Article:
With the Utah March for Life coming up on Jan. 25, I feel compelled to respond to a recent column from the editor of the editorial page.

George Pyle argues against conservatives’ use of the phrase “pro-life,” pointing out a hypocrisy in the conservative stance on a variety of life-related issues including environmental issues, health care, conversion therapy and vaccinations.

First off, pro-life is a label originally put forth by the anti-abortion movement to accurately encapsulate the main focus of the movement: that human life at every stage had value. The word life is chosen as a perfect antithesis to abortion which — despite what Planned Parenthood advertises as the “removal of a pregnancy” so they can ensure milking a pretty penny from as many desperate women as possible — is medically defined as intentionally causing the demise of a human fetus.

I could write essentially the same piece as Pyle attacking the hypocrisy of liberal adherence to the word “choice” only when applied to a woman’s choice to kill her unborn child, but no choice in regards to school, defense, health care or honesty most of the issues Pyle brings up in his piece. The argument of semantics is cliché, regressive, and distracting from the true ideological battle being fought by both sides when it comes to abortion.

Perhaps the most tired element of the column is the narrative of pro-life as being paternalistic. Not only is the Utah Eagle Forum leadership entirely female, but the largest pro-life organization in Utah and every pro-life organization throughout the United States are all run by women.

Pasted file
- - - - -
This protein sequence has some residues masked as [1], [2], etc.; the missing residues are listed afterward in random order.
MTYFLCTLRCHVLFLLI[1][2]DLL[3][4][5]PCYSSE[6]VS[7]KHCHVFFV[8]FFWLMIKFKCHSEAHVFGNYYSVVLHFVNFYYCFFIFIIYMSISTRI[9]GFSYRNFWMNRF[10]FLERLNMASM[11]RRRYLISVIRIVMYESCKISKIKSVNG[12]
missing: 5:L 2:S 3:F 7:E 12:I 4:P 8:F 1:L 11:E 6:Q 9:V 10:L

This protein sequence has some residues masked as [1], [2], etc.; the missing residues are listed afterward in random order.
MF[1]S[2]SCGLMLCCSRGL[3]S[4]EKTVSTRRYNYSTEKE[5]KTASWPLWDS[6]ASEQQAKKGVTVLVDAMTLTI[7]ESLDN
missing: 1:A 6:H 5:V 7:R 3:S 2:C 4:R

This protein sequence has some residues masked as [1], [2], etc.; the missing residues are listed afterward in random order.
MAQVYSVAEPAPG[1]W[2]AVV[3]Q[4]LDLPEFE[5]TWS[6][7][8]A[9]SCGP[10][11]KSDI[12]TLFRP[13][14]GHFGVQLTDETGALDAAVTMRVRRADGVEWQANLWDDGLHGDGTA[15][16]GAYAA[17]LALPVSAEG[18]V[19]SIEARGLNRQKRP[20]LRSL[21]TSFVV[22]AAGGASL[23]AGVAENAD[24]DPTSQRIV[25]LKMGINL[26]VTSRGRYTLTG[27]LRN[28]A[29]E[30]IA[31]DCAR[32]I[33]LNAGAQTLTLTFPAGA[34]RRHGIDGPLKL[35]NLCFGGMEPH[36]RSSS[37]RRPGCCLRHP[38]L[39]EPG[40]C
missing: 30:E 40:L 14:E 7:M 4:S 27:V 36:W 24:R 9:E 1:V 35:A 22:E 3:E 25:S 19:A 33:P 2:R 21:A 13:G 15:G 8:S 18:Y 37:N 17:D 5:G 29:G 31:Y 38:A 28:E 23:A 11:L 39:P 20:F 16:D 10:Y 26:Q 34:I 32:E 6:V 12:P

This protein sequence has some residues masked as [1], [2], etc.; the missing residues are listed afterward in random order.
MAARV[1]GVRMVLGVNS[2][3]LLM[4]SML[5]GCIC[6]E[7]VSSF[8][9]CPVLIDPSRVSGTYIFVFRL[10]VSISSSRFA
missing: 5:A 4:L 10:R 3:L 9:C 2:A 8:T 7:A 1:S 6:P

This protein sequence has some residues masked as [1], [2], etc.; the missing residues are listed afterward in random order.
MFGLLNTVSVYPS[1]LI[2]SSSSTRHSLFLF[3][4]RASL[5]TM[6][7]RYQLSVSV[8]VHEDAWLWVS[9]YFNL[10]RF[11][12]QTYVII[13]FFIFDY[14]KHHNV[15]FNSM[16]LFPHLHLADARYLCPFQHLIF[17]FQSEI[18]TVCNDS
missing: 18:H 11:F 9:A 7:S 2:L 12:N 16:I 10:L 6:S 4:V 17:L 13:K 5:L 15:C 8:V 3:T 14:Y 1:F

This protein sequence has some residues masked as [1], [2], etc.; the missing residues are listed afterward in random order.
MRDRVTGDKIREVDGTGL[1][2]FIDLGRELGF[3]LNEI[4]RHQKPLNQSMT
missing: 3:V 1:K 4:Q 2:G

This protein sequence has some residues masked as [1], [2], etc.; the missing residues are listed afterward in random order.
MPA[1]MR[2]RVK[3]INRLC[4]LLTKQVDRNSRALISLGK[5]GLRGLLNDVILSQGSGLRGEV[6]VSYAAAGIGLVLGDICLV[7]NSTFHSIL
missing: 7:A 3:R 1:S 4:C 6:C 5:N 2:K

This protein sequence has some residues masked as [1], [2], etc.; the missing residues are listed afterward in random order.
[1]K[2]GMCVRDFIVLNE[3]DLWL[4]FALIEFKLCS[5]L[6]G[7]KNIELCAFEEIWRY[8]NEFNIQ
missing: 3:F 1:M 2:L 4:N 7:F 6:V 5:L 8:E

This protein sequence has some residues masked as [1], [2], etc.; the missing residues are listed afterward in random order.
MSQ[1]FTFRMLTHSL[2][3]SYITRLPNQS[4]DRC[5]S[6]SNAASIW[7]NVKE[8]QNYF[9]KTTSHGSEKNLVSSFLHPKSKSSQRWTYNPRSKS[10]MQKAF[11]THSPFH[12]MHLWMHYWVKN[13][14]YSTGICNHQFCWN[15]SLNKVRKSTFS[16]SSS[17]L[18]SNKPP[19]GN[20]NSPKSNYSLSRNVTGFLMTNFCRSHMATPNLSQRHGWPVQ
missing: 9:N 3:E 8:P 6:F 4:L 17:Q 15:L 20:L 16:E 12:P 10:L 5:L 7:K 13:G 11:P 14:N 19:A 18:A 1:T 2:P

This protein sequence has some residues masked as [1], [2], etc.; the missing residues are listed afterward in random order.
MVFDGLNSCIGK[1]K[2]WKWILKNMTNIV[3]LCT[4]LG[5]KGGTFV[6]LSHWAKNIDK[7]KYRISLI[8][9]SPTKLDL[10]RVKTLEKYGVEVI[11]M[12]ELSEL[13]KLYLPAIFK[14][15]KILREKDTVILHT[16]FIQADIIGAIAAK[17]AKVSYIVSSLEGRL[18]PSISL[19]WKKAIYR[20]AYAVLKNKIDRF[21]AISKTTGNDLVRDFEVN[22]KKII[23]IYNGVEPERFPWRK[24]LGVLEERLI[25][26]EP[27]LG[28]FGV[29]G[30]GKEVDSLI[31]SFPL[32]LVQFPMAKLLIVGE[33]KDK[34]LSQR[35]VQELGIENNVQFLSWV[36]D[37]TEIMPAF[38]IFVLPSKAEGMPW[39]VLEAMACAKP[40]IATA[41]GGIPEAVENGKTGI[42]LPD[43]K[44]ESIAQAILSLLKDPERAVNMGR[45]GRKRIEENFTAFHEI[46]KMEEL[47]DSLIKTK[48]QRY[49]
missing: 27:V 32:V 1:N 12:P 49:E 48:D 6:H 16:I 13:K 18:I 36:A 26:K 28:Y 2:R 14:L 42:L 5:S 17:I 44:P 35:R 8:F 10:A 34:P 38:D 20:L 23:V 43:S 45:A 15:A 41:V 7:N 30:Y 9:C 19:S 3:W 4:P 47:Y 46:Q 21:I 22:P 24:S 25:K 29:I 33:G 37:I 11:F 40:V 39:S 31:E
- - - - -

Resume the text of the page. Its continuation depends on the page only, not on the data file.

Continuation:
In addition, the Pregnancy Resource Center of Salt Lake City has offered free prenatal care to over 6,000 Utah women since its opening a decade ago, as well as provides ongoing financial support and resources to women as they continue into motherhood.

It’s time to let go of the overused and under-supported jab that pro-life organizations do nothing for babies who are born and their mothers. Pro-choicers are unaware of the pro-life effort in regards to women and babies in crisis pregnancies not because it does not exist but because they have willfully closed themselves off from the pro-life movement.

As someone who follows the pro-choice movement closely every day, I can assure that it is in fact pro-choice efforts to help these women and babies that is lacking in Utah.

So call us whatever term you’d like and criticize our political views on 50 other topics, but while you advocate for the choice to end another life, we will march for every human’s right to live.

Danielle Divis

Danielle Divis is a Christian, mother, wife and educator. She is currently a high school mathematics teacher and adjunct professor pursuing a Ph.D. in education. She lives in Herriman with her husband and 3-year-old son.